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Uncharted 2: Among Thieves

Squint a little while looking at the original Uncharted, and you’ll see it for what it really was: Tomb Raider, minus two boobs, plus better writing. Uncharted 2: Among Thieves is a more polished, expansive, and overall satisfying experience. The game opens with Nathan Drake, the male version of Lara Croft, unshaven and drinking alone in a bar. (This is movie-speak for “Help me, I’m in an emotional tailspin.”) A Brit named Karl arrives, along with a raven-haired woman named Chloe, and they manage to convince Drake to help them steal an item from a Turkish museum that could be a clue to locating Marco Polo’s 13 lost ships.

From there, double-crosses arrive on a regular basis, with enough alacrity to induce whiplash. The plot and writing are easily superior to almost anything playing at the local multiplex. Everything in the game is rendered with a conviction and confidence rarely seen in games.

Nathan is off on a globetrotting quest to locate a lost treasure before an assortment of villains do. From dank Moroccan caves to snowbound Himalayan villages, no matter where the game goes, the locations always feel germane to the plot. The gun battles verge on becoming tedious, as they did in the original, but this time, developer Naughty Dog seems aware of this issue, and almost always whisks you away before boredom sets in.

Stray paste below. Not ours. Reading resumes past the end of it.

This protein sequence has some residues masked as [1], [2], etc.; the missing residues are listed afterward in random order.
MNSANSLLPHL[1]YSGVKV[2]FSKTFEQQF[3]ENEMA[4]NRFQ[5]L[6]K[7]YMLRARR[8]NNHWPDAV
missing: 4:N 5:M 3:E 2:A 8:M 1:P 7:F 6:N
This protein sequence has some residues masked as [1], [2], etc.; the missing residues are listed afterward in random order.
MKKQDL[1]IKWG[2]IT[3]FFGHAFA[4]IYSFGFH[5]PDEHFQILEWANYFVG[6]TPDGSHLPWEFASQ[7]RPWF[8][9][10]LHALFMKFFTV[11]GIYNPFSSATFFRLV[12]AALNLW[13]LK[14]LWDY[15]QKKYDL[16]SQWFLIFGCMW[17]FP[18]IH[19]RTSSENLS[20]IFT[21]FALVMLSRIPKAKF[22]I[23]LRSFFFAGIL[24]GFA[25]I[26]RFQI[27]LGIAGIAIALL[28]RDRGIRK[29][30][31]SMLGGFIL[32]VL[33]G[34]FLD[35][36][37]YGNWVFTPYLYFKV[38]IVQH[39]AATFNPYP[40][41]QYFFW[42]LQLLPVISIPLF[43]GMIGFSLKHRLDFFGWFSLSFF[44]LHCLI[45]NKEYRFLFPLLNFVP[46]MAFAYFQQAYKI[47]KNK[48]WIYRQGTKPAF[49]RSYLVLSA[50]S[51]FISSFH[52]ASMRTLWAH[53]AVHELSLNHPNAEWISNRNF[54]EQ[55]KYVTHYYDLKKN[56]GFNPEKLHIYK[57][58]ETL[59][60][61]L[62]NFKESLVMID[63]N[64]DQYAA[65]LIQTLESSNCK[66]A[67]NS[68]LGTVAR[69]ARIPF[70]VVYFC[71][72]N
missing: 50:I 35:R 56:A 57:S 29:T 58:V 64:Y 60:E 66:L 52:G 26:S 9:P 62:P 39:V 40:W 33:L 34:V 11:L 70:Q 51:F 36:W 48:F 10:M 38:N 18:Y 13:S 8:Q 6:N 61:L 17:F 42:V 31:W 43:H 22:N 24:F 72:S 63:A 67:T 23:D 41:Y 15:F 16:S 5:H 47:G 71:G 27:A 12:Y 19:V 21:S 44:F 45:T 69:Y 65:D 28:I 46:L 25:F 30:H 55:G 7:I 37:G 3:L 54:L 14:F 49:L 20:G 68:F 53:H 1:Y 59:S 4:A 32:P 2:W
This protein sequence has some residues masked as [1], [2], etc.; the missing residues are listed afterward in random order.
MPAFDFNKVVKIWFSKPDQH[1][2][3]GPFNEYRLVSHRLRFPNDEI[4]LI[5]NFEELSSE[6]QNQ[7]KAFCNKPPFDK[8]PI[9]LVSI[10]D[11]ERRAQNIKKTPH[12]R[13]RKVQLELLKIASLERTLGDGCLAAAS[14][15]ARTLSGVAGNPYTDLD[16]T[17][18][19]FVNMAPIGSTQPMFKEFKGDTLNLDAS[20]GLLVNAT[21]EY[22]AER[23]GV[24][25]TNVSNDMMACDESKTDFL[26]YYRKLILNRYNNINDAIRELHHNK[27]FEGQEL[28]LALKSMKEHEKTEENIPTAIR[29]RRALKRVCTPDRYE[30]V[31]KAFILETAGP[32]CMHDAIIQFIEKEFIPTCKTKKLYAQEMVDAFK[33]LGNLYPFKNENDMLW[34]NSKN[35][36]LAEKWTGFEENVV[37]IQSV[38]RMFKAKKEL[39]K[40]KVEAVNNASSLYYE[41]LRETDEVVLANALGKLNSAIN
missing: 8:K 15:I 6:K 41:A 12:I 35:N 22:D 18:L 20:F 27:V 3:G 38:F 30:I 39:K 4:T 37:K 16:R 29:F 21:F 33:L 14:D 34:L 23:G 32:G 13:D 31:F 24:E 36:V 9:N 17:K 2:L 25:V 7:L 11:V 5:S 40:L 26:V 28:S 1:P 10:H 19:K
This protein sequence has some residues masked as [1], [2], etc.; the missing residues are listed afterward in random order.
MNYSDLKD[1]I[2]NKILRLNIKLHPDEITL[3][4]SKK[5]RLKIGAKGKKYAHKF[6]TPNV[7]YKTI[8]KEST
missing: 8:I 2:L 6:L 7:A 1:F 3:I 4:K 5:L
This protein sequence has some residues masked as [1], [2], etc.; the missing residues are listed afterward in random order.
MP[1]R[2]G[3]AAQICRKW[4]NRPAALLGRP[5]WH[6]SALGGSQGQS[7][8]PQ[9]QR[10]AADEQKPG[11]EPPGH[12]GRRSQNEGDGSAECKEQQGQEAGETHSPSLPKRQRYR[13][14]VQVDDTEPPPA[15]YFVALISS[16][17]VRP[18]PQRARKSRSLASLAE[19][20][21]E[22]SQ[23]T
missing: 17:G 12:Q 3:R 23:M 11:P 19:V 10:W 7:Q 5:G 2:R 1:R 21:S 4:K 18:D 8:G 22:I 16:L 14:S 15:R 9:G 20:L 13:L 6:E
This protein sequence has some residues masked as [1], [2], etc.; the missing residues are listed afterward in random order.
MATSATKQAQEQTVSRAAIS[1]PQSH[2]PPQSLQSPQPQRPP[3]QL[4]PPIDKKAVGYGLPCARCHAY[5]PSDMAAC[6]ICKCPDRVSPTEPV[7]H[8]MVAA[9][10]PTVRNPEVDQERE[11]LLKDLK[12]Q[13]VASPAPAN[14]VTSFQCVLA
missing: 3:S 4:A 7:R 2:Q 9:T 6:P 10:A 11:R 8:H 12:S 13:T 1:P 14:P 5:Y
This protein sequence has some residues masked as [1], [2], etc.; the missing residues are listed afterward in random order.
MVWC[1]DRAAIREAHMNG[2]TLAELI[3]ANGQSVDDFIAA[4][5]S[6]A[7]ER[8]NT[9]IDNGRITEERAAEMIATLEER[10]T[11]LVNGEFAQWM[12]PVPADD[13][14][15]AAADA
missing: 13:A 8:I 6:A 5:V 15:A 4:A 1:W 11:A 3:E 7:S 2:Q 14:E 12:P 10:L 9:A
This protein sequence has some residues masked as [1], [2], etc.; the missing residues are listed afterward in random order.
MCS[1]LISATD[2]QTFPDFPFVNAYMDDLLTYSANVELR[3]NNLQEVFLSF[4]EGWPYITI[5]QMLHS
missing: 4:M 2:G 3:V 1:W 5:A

The developers clearly took pleasure in beating the tar out of Drake, shooting him, and dropping him from great heights, in the tradition of Sam Raimi’s sado-comic abuse of Bruce Campbell in the Evil Dead trilogy. But the real triumph is the painfully real way Uncharted 2 portrays human relationships. People come together and fall apart in devastating, believable ways. The relationship between Nathan and Chloe feels both old—these two have a history together—and new again in an exciting way. It’s the sexiest, most convincing relationship in gaming history.

 Of course, Uncharted 2 includes more typical things, like man-vs.-helicopter battles and the requisite number of explosions. But the character interaction and the superb story will stay with players long after they’ve escaped its final trap.